*x*are to be solved, i.e.,

*T*

_{n}(

*x*,

*a*) as

*T*

_{1}(

*x*,

*a*),

*T*

_{2}(

*x*,

*a*),

*T*

_{3}(

*x*,

*a*),

*T*

_{4}(

*x*,

*a*), and

*T*

_{5}(

*x*,

*a*), and one finds

*T*

_{6}(

*x*,

*a*) and

*T*

_{7}(

*x*,

*a*) are obtained by first using

*T*

_{7}(

*x*,

*a*) vanishes and does not contribute to the MI in the considered limit. The term of Eq. (A21) can be integrated, which yields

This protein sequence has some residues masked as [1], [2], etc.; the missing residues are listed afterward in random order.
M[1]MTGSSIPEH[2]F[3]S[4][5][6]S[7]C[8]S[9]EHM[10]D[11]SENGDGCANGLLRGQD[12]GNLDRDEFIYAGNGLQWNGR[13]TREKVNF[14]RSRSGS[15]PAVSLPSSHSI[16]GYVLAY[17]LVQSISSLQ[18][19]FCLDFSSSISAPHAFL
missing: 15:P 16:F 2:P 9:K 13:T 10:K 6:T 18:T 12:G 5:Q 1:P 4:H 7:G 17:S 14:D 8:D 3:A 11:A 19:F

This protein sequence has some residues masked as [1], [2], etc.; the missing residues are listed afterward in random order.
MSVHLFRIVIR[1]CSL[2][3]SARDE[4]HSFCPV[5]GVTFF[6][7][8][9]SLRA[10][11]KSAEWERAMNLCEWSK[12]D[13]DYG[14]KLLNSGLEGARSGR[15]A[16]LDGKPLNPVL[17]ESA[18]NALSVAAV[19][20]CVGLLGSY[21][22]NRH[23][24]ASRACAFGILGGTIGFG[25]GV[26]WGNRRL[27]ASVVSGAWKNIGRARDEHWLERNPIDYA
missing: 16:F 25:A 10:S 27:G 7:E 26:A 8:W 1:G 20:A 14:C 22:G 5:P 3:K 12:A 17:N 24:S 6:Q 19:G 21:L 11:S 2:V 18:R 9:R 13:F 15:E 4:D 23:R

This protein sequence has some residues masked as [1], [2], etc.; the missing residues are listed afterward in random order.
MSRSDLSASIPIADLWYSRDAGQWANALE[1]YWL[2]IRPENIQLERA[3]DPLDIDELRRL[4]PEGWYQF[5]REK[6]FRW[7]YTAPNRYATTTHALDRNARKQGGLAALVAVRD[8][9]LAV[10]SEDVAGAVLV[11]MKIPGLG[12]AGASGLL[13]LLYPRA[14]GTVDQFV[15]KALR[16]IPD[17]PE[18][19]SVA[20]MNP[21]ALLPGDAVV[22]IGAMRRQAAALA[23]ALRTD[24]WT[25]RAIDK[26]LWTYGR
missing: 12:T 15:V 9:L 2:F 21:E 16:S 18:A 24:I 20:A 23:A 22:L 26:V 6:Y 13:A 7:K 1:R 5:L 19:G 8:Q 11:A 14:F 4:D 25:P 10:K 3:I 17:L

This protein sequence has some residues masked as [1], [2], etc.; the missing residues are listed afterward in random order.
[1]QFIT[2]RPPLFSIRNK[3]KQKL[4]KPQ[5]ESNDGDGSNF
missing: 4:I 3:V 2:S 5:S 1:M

*T*

_{8}(

*x*,

*a*), MATHEMATICA does not provide a solution, so we need to analyze it in more detail. It can be written as

*T*

_{8}(

*x*,

*y*) consists of a product of a Gaussian and an oscillating function having a period of

*P*=

*π*/

*a*. Thus, for large values of

*a*, the oscillations become arbitrarily fast if compared to the scale on which the Gaussian changes, and, effectively, the Gaussian only sees an average value, which is determined as

*T*

_{8}(

*x*,

*a*) yields

*a*→

*∞*, and the asymptotic value of the MI is calculated as